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Gender dimensions of disaster risk and resilience: Existing Evidence

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This report reviews existing evidence and data on how men and women, boys and girls are impacted by, prepare for and cope with disasters. It is not about depicting women and girls as perpetually worse-off victims of disasters; rather, it is about recognizing that men and women, boys and girls are affected in different ways. Men and women, boys and girls have different experiences of disasters. Gender dynamics impact both the way they are affected by disasters and their capacity to withstand and recover from them. Gender inequalities can result in gender-differentiated disaster impact, and differentiated impacts can influence gender dynamics, which in turn affect future resilience to shocks. Disaster risk management policies are designed to maximize results, taking local conditions - including gender dynamics - as fixed.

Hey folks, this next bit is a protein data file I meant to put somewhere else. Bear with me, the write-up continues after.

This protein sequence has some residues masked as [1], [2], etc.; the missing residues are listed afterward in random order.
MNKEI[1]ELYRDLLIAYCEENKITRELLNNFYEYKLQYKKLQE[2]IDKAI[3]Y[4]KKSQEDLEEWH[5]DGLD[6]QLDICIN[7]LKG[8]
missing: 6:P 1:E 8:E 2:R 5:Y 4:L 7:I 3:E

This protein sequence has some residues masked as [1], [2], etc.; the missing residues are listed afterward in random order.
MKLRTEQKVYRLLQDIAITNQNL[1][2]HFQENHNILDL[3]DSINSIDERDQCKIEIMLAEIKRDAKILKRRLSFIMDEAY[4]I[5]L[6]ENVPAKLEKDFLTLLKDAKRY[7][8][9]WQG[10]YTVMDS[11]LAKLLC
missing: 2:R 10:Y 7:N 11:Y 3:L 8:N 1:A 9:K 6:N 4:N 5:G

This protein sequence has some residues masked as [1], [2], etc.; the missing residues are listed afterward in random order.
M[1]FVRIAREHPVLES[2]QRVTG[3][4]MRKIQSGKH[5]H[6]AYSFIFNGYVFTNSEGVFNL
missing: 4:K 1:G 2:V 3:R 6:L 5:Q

The report objectives are to:

  • Identify gender gaps in disaster outcomes and resilience—and the underlying drivers of those gaps—to create better policies and programs;
  • Identify the most important knowledge and data gaps, which will guide the next steps for analytics in this space;
  • Offer an operationally useful framework that can be used for local assessments of gender dynamics in disaster risk and resilience.